It would be a complete negation both of the purpose and purport of the statute to find and hold that plaintiff was entitled to a certificate under the “grandfather” clause, when it has been settled by the decisions both state and federal, that the state commission has police jurisdiction over the highways, and both state and federal courts in cases brought by him have held that he is and has for years been operating in violation of lawful state commission regulations and therefore in violation of state law.

Complainant’s second point is, we think, no better taken. This point is, that the statute does not make the great cleavage between “grandfather” applications and those under 307(a) made by the commission’s action in the case in refusing the one before it decides the other; and, that the right to continue operations, until the “grandfather” application is determined, ought to be saved to him until his 307(a) application is determined, especially since both have been fully heard and he has moved to have them consolidated and determined together. This argument has, under facts not materially different, already been vigorously presented and flatly rejected in United States v. Maher, 307 U.S. 148, 59 S.Ct. 768, 83 L.Ed. 1162; Hoey v. United States, 308 U.S. 510, 60 S.Ct. 132, 84 L.Ed. 436; Philadelphia-Detroit Lines, Inc., v. United States et al., 308 U.S. 528, 60 S.Ct. 384, 84 L.Ed. 446; Philadelphia-Detroit Lines, Inc., v. United States et al., D.C., 31 F. Supp. 188. This case is different from the Philadelphia Lines case only in that before its “grandfather” application had been finally decided here, the 307(a) application had been made and heard and the applicant here had requested that both applications be consolidated and decided at the same time. But, this is of no significance. What is of significance is that under the “grandfather” application a continuance of operations is granted until the application is decided, and a continuance of operations, therefore, is an incident of that application. Whereas 307(a) confers no such right. Under it operation cannot begin until the certificate is granted and a continuance of operations is not an incident of an application under it.

If complainant had applied under 306(b) within 120 days for a certificate of convenience and necessity, he could, by the express provisions of that section, have continued to operate until his application thus filed had been acted on. Complainant, however, did not file his application for a certificate of convenience and necessity within the 120 days under that section; indeed, he did not file it under that section at all. He filed his application under Section 307(a) and long after the statutory period of 120 days Section (b) fixed. He is therefore in no position to claim a continuance of operations after his “grandfather” application is denied. Looked at in this view, his insistence that this proceeding be stayed until the commission can pass upon his 307(a) application is seen to be without force or merit, for, while the commission can certainly take this course if it is so minded, as some of the commissioners individually seem to be, nothing in the law permits this court to interfere with or direct the procedure of the commission, and if we undertook to do so, we would be going directly counter to the Maher and Philadelphia cases as well as the settled current of authority that courts are not authorized to interfere with or direct the procedure to be followed by commissions. Federal Communications Commission v. Pottsville Broadcasting Co., 309 U.S. 134, 60 S.Ct. 437, 84 L.Ed. 656.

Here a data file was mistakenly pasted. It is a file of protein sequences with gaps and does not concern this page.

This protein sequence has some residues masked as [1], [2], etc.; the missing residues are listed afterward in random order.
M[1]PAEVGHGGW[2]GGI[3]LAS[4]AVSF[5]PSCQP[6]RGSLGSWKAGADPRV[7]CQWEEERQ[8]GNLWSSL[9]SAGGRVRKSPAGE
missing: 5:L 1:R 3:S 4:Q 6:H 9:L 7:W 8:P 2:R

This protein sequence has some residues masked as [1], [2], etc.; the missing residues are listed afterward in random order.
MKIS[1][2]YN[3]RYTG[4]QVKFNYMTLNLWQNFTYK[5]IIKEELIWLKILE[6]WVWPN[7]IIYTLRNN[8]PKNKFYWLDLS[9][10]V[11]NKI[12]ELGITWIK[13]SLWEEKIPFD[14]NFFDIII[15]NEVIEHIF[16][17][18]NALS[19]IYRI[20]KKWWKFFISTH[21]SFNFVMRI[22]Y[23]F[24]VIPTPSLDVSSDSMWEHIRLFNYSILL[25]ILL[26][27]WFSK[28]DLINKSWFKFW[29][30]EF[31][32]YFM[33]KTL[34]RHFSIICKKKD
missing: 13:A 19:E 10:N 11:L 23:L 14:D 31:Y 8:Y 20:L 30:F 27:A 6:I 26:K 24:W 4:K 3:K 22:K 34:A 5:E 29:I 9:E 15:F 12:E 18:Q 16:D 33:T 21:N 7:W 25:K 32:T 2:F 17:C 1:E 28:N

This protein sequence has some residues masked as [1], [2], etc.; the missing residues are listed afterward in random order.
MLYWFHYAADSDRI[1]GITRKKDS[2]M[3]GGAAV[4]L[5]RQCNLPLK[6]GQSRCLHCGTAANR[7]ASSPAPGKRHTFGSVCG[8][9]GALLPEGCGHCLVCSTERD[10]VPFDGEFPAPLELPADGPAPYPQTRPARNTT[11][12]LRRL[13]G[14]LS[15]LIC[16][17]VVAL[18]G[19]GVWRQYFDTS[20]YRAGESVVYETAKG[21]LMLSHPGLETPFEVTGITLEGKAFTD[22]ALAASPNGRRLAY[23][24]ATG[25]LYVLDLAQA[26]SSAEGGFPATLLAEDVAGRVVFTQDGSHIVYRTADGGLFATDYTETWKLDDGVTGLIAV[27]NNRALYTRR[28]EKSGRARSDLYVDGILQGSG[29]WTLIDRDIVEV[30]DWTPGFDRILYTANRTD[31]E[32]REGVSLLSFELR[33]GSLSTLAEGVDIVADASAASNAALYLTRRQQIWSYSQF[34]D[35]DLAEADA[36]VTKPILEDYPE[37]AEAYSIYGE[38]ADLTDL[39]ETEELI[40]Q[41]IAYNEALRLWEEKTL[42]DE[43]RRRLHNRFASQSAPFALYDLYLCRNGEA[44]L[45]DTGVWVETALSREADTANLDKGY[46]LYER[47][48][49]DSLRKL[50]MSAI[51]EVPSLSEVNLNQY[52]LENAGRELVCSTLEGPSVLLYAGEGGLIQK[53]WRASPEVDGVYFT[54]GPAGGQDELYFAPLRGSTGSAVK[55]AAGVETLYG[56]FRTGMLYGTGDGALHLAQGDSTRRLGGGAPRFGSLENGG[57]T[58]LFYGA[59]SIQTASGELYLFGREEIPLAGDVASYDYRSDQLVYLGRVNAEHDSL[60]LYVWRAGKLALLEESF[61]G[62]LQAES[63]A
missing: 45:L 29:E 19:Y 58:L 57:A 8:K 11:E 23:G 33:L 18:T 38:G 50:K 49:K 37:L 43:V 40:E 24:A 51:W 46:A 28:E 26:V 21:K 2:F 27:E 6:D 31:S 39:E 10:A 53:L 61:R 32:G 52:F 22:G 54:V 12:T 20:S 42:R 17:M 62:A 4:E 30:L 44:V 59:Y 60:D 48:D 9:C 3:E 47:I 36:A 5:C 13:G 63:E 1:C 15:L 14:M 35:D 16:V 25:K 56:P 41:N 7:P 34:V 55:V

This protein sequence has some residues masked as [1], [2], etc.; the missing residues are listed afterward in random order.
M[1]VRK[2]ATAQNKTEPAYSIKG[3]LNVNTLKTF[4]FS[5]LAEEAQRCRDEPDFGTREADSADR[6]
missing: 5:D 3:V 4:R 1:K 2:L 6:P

There is no merit in the suit. It is dismissed.

[1] “Sec. 206(a) Except as otherwise provided in this section and in section 210 [310] (a), no common carrier by motor vehicle subject to the provisions of this part [chapter] shall engage in any interstate or foreign operation on any public highway, or within any reservation under the exclusive jurisdiction of the United States, unless there is in force with respect to such carrier a certificate of public convenience and necessity issued by the Commission authorizing such operations: Provided, however, That, subject to section 310, if any such carrier or predecessor in interest was in bona fide operation as a common carrier by motor vehicle on June 1, 1935, over the route or routes or within the territory for which application is made and has so operated since that time * * * the Commission shall issue such certificate without requiring further proof that public convenience and necessity will be served by such operation, and without further proceedings * * *.” 49 U.S.C.A. § 306(a).
[2] “Sec. 207(a) Subject to section 210 [310], a certificate shall be issued to any qualified applicant therefor, authorizing the whole or any part of the operations covered by the application, if it is found that the applicant is fit, willing, and able properly to perform the service proposed and to conform to the provisions of this part [chapter] and the requirements, rules, and regulations of the Commission thereunder, and that the proposed service, to the extent to be authorized by the certificate, is or will be required by the present or future public convenience and necessity; otherwise such application shall be denied: * * *.” 49 U.S.C.A. § 307(a).
[3] Bradley v. Public Utilities Commission, 289 U.S. 92, 53 S.Ct. 577, 77 L.Ed. 1953, 85 A.L.R. 1131; Stephenson v. Binford, 287 U.S. 251, 53 S.Ct. 181, 77 L.Ed. 288, 87 A.L.R. 721; South Carolina State Highway Dept. v. Barnwell Brothers et al., 303 U.S. 177, 58 S.Ct. 510, 82 L.Ed. 734; McDonald v. Thompson, 305 U.S. 263, 59 S.Ct. 176, 83 L.Ed. 164; Wald Storage Transfer Co. v. Smith, D.C., 4 F. Supp. 61; Texport Carrier Corporation v. Smith, D.C., 8 F. Supp. 28; Railroad Commission et al., v. McDonald, Tex.Civ.App., 90 S.W.2d 581; Winton v. Thompson et al., Tex.Civ.App., 123 S.W.2d 951; Railroad Commission of Texas v. Southwestern Greyhound Lines, Inc., Tex.Civ.App., 92 S.W.2d 296; Ex parte Harry Truelock, Tex.Cr.App., 140 S.W.2d 167, not yet reported [in State reports]; Jones et ux. v. Vernon Parish School Board, 184 La. 1, 165 So. 310; Railroad Comm. of Texas et al. v. A.E. McDonald Motor Freight Lines, Inc., et al., Tex.Civ.App., 127 S.W.2d 932; Railroad Commission et al., v. Loving, et al., Tex.Civ.App., 128 S.W.2d 845; Sage v. Baldwin, D.C., 55 F.2d 968.